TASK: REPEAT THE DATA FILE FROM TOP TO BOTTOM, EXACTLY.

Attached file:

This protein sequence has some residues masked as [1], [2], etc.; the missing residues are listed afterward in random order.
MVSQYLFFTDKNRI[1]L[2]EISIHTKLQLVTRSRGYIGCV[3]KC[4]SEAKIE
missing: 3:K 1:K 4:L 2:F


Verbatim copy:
This protein sequence has some residues masked as [1], [2], etc.; the missing residues are listed afterward in random order.
MVSQYLFFTDKNRI[1]L[2]EISIHTKLQLVTRSRGYIGCV[3]KC[4]SEAKIE
missing: 3:K 1:K 4:L 2:F